How Pepsi outgunned Coke
Losing the cola wars was the best thing that ever happened to Pepsi -- while Coke was celebrating, PEP took over a much larger market.
By Katrina Brooker, FORTUNE senior writer

NEW YORK (FORTUNE) - Pepsi beat Coke in December for the first time in their 108-year rivalry, surpassing its nemesis in market capitalization. The great irony of Pepsi's rise is this: It has never sold more soda than Coke, even today.

"Pepsi's been on fire," notes Robert van Brugge, beverage analyst with Sanford Bernstein. Over the past five years its stock has risen more than a third, while Coke's has sunk 30 percent.

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Even ten years ago, it was easy to write off PepsiCo (Research) as the loser in the cola wars against Coke (Research): the proof was everywhere. The company's profits trailed those of its rival in Atlanta by 47 percent. Its value in the stock market was less than half of Coca-Cola's. Coke's CEO at the time, Roberto Goizueta, was so sure of his company's dominance that he practically dismissed Pepsi, telling FORTUNE, "As they've become less relevant, I don't need to look at them very much anymore."

PepsiCo turned its cola Waterloo into an opportunity to retrench, regroup, and ultimately outflank its old foe. Losing the cola wars, it turns out, was the best thing that ever happened to Pepsi. It prompted Pepsi's leaders to look outside the confines of their battle with Coke.

A decade ago, Coke offered investors a compelling story: a recession-resistant product inexpensive enough that consumers would buy it in good times and bad, but valued enough that they would willingly pay an extra nickel or so above what no-name brands charged.

What Coke investors didn't envision was that an emerging preference for other soft beverages --water, sports drinks -- would fracture demand. Nor did they see that the business strengths that once applied to cola would take hold across a broadened soft drink and snack-food market -- a market that Pepsi, and not Coke, dominated.

"They were the first to recognize that the consumer was moving to noncarbonated products, and they innovated aggressively," observes Gary Hemphill of Beverage Marketing.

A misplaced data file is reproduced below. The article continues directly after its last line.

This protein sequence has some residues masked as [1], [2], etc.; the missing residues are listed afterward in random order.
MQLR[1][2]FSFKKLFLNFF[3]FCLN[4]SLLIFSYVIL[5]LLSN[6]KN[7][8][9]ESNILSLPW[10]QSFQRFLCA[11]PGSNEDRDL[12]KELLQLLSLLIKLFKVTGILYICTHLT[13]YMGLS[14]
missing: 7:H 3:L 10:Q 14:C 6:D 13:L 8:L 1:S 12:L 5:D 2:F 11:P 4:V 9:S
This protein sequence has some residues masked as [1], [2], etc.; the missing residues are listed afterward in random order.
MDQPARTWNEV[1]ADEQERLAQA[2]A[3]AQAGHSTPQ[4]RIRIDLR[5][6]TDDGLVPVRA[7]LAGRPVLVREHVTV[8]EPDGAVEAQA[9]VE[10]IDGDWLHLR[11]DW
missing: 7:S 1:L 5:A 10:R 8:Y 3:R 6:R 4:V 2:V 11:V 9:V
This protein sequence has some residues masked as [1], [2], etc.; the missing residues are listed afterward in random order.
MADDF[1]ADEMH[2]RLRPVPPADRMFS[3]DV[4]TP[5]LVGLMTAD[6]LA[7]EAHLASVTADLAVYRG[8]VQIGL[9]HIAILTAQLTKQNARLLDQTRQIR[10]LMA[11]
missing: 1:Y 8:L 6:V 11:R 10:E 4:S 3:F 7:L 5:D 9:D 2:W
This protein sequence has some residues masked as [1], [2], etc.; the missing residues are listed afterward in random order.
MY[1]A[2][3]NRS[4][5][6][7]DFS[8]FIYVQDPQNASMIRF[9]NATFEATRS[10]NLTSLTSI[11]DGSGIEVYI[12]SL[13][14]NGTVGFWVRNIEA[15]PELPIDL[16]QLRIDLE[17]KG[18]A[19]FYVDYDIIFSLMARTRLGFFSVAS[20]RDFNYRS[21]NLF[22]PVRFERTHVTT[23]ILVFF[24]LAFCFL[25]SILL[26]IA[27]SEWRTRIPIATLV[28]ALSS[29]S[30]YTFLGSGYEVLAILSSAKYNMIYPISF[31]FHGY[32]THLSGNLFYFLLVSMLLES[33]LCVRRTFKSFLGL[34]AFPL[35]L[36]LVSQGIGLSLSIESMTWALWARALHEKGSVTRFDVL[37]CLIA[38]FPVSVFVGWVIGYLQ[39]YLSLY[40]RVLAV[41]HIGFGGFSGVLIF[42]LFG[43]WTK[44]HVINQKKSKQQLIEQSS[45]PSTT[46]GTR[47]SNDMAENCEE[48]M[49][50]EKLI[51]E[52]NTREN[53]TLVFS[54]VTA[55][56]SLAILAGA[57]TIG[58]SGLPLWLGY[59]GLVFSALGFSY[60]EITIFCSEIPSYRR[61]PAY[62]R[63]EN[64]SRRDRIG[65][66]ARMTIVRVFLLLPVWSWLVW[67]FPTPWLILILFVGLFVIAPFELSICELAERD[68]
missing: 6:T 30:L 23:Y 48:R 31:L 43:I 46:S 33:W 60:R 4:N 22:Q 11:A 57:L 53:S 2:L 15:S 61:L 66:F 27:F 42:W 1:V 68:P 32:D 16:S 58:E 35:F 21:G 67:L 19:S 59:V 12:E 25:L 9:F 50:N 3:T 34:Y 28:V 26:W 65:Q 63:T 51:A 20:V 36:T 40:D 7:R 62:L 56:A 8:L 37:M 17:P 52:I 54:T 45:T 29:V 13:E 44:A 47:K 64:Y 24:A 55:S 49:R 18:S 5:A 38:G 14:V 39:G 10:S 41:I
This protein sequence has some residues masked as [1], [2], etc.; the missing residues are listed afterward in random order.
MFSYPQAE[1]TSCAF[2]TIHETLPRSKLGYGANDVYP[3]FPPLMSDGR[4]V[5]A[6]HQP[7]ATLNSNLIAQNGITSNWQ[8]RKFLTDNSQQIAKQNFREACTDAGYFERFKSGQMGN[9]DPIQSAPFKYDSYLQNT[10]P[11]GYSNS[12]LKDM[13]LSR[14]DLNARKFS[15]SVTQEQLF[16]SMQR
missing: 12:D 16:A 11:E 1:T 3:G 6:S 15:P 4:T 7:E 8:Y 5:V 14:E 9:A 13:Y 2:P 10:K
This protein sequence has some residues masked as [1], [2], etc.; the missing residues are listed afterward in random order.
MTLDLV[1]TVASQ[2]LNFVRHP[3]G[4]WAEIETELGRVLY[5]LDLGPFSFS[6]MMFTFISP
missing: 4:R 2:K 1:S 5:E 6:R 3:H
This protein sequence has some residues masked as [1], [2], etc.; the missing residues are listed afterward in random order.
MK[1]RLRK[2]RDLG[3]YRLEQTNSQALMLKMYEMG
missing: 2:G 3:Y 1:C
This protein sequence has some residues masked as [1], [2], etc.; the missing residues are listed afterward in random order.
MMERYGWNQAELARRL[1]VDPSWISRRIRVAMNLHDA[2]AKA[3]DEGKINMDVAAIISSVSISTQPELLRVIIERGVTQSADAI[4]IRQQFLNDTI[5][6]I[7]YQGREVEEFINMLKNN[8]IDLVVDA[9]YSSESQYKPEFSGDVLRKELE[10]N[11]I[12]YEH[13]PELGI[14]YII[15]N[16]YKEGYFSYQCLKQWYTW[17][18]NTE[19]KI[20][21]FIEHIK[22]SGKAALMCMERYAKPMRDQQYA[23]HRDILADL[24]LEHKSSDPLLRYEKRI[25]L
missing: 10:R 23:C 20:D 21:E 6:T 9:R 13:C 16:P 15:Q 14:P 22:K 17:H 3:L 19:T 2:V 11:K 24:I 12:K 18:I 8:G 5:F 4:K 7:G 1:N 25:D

PepsiCo embraced bottled water and sports drinks much earlier than its rival. Pepsi's Aquafina is the No. 1 water brand, with Coke's Dasani trailing; in sports drinks, Pepsi's Gatorade owns 80 percent of the market while Coke's Powerade has 15 percent.

Throughout the past five years under CEO Steve Reinemund, the company has deftly moved with every shift in consumer tastes. "He's thinking about what the products should look like in the future," says Victor Dzau, a director of PepsiCo.

Beyond beverages

But Pepsi's strongest business lies outside drinks altogether. Over the past ten years, the Frito-Lay division -- which seems like it sells practically every chip in every store in the country -- has become a powerhouse, controlling 60 percent of the U.S. snack-food market. So strong is Pepsi in this arena, in fact, that many investors no longer judge it by how it stacks up against Coke.

"Most people think of Pepsi and Coke fighting it out," observes Eric Schoenstein, an analyst at Jensen Investment Management, which owns shares of both. "But we don't see it that way. Pepsi isn't really a beverage company anymore: It's a food company that also sells beverages."

The company's big push now is getting all its different fiefdoms to work together, especially in sales and marketing campaigns. As this year's Super Bowl looms, supermarket shoppers will see in-store displays that tout watching the game while munching Lays chips and slurping on a Diet Pepsi.

PepsiCo needs that growth as it faces a toughening economic climate. Nonetheless, over the past five years Pepsi has demonstrated an ability to ride out business cycles and sustain its results: Net profits have climbed 50 percent, sales are up 33 percent. Since 2002, sales and earnings per share have grown every quarter year-on-year.

The company boasts 16 brands that bring in more than $1 billion each a year in revenue. Over the next five years, operating profits are expected to rise by 7.5 percent per year, compared with 5 percent for the rest of the industry and 6.5 percent for Coke, according to Sanford Bernstein.

The irony of Pepsi's success is that despite how far it has come out of the cola trenches, inside the company the primary competitive driver is still Coke. Ask any employee who the enemy is and the answer comes quick: "Every one of them will say Coke," says consultant Ken Harris, who's worked closely with Pepsi.

Coke may no longer be the real competition, but for the soldiers of Pepsi, it's still a very useful enemy.

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